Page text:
Plant maintenance and safety

20/07/2010

Worker health and safety threatened by plant maintenance failures
Europe-wide safe maintenance campaign officially launched

Dr Jukka Takala

Launching the Campaign at the European Commission’s headquarters in Brussels, Dr Jukka Takala, Director of EU-OSHA, alongside the EU Commissioner for Employment, Social Affairs and Inclusion, Mr László Andor, outlined the campaign’s objectives and the basic rules for safe maintenance as a key contribution to healthy workplaces.
Mr Andor giving his backing to the Campaign, said: “Maintenance is a daily part of every workplace and sector. The 20% of accidents currently linked to maintenance is too high and shows it’s an area where we have to raise awareness and step up our efforts”. He added: “Our overall strategy is to cut work-related accidents in the EU by 25% over the coming years. This campaign will help to raise awareness about maintenance-related risks, saving lives across Europe and bringing us closer to our overall goal for safer and healthier workplaces”.

The European Agency for Safety and Health at Work (EU-OSHA) has launched its new Healthy Workplaces Campaign for 2010/11, promoting safe maintenance across Europe. In some European countries as much as 20% of all workplace accidents are connected with maintenance and in a number of sectors over half of all accidents are maintenance-related.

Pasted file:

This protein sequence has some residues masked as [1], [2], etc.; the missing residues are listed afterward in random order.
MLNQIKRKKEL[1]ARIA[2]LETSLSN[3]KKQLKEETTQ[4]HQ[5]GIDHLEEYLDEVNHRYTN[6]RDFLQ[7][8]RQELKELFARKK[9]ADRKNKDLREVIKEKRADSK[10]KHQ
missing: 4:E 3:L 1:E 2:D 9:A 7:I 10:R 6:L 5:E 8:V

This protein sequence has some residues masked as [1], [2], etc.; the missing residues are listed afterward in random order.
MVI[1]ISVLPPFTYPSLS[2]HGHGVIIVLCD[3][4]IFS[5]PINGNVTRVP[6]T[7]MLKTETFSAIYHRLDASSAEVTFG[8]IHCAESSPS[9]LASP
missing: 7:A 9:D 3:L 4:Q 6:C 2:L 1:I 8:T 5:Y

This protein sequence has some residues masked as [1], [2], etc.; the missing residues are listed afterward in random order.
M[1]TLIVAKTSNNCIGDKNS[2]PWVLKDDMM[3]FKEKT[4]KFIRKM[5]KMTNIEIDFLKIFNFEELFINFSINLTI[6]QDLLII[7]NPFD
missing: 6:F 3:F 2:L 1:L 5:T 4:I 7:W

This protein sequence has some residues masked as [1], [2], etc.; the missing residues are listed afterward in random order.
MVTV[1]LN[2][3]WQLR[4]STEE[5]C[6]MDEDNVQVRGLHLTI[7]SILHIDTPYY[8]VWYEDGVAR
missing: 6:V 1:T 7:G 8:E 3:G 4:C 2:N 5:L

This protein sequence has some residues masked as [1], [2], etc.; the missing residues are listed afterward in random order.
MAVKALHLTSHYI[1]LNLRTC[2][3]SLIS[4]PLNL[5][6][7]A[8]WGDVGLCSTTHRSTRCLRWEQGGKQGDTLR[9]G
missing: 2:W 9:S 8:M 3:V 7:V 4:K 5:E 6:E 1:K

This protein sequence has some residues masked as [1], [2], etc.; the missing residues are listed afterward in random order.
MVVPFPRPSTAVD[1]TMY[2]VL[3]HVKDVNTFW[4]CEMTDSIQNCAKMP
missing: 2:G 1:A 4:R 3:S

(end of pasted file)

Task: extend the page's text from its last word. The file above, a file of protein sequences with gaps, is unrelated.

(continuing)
A Challenge to  industry – do you know whether your maintenance is being carried out properly?
Good plant maintenance is essential to prevent workplace risks, but can be itself a high risk activity for the workers that carry it out.

It is estimated that in Europe 10-15% of fatal accidents at work can be attributed to poorly executed maintenance operations. It is vital therefore, that maintenance is carried out properly, taking into consideration workers’ safety and health. To do this, companies need to understand and measure their Maintenance and Asset Management Performance.

MCP’s AMIS auditing and benchmarking service has been used by over 4000 sites worldwide to measure maintenance performance, taking into account areas such as:

>      Equipment Condition

>      Workload Planning and Control

>      Productivity and Maintenance Effectiveness

>      Training and Safety

>      Motivation, Culture and People Management.

The AMIS programme assesses your systems and procedures, in particularly your Health, Safety and Environment process to ensure Best Practice in Health and Safety.

At a company level, the Board of Directors is required to demonstrate their responsibility for the assets and ensure a safe working environment, commensurate with generating the required return on investment.  The AMIS best practice programme helps companies meet these requirements by:

>      Defining consistent ways of working

>      Ensuring a process for effective management providing the basis for driving increased return on investment

>      Providing a link and support framework for effective Lean Manufacturing application.

Do you know whether your workforce is competent and sufficiently trained to maintain and operate your equipment?